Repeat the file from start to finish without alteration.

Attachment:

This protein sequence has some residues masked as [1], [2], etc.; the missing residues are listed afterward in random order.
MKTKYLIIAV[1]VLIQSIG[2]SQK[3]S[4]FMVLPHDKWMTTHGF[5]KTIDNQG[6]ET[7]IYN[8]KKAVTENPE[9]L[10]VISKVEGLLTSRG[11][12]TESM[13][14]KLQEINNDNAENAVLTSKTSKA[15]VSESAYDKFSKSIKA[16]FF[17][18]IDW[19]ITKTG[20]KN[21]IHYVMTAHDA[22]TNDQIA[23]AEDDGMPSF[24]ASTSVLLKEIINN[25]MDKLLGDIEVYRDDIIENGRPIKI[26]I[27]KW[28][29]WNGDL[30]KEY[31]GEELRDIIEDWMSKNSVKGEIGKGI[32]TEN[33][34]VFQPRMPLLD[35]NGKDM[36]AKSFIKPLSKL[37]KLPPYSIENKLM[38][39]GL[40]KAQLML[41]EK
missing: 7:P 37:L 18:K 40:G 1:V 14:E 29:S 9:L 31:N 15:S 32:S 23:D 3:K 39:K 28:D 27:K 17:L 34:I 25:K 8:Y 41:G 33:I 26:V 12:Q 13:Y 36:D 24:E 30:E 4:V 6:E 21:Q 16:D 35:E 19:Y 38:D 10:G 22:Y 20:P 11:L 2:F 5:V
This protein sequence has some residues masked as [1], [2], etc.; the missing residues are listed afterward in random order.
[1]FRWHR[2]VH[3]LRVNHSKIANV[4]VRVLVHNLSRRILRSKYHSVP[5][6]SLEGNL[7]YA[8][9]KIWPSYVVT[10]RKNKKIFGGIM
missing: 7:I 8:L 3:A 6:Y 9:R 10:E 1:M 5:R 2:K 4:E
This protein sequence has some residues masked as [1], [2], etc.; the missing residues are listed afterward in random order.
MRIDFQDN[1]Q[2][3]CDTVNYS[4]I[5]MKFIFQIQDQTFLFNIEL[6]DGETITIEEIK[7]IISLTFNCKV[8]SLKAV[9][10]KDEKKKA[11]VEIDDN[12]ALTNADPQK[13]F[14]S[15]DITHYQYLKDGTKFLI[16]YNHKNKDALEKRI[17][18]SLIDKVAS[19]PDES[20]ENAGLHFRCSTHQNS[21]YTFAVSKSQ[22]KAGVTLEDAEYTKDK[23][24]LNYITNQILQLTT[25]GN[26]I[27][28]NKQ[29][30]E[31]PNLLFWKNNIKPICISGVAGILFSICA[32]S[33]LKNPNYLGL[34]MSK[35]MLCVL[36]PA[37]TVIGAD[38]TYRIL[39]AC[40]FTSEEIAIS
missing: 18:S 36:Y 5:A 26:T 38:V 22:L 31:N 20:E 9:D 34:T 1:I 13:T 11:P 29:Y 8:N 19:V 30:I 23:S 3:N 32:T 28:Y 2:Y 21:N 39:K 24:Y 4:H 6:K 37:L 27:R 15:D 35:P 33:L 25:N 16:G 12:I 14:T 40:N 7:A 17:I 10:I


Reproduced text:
This protein sequence has some residues masked as [1], [2], etc.; the missing residues are listed afterward in random order.
MKTKYLIIAV[1]VLIQSIG[2]SQK[3]S[4]FMVLPHDKWMTTHGF[5]KTIDNQG[6]ET[7]IYN[8]KKAVTENPE[9]L[10]VISKVEGLLTSRG[11][12]TESM[13][14]KLQEINNDNAENAVLTSKTSKA[15]VSESAYDKFSKSIKA[16]FF[17][18]IDW[19]ITKTG[20]KN[21]IHYVMTAHDA[22]TNDQIA[23]AEDDGMPSF[24]ASTSVLLKEIINN[25]MDKLLGDIEVYRDDIIENGRPIKI[26]I[27]KW[28][29]WNGDL[30]KEY[31]GEELRDIIEDWMSKNSVKGEIGKGI[32]TEN[33][34]VFQPRMPLLD[35]NGKDM[36]AKSFIKPLSKL[37]KLPPYSIENKLM[38][39]GL[40]KAQLML[41]EK
missing: 7:P 37:L 18:K 40:G 1:V 14:E 29:S 9:L 31:N 15:S 32:S 23:D 3:K 39:K 28:D 27:K 17:L 34:I 25:K 8:Y 41:G 33:I 26:V 12:Q 13:Y 36:D 24:E 30:E 4:V 6:E 21:Q 16:D 35:E 19:Y 38:D 10:G 22:Y 20:P 11:L 2:F 5:V
This protein sequence has some residues masked as [1], [2], etc.; the missing residues are listed afterward in random order.
[1]FRWHR[2]VH[3]LRVNHSKIANV[4]VRVLVHNLSRRILRSKYHSVP[5][6]SLEGNL[7]YA[8][9]KIWPSYVVT[10]RKNKKIFGGIM
missing: 7:I 8:L 3:A 6:Y 9:R 10:E 1:M 5:R 2:K 4:E
This protein sequence has some residues masked as [1], [2], etc.; the missing residues are listed afterward in random order.
MRIDFQDN[1]Q[2][3]CDTVNYS[4]I[5]MKFIFQIQDQTFLFNIEL[6]DGETITIEEIK[7]IISLTFNCKV[8]SLKAV[9][10]KDEKKKA[11]VEIDDN[12]ALTNADPQK[13]F[14]S[15]DITHYQYLKDGTKFLI[16]YNHKNKDALEKRI[17][18]SLIDKVAS[19]PDES[20]ENAGLHFRCSTHQNS[21]YTFAVSKSQ[22]KAGVTLEDAEYTKDK[23][24]LNYITNQILQLTT[25]GN[26]I[27][28]NKQ[29][30]E[31]PNLLFWKNNIKPICISGVAGILFSICA[32]S[33]LKNPNYLGL[34]MSK[35]MLCVL[36]PA[37]TVIGAD[38]TYRIL[39]AC[40]FTSEEIAIS
missing: 18:S 36:Y 5:A 26:T 38:V 22:L 31:N 20:E 9:D 34:T 1:I 13:T 11:P 29:Y 8:N 19:V 30:I 23:S 3:N 32:T 28:Y 2:Y 21:N 39:K 24:Y 4:H 6:K 37:L 27:R 15:D 35:P 33:L 25:N 16:G 12:I 14:T 40:N 7:A 17:I 10:I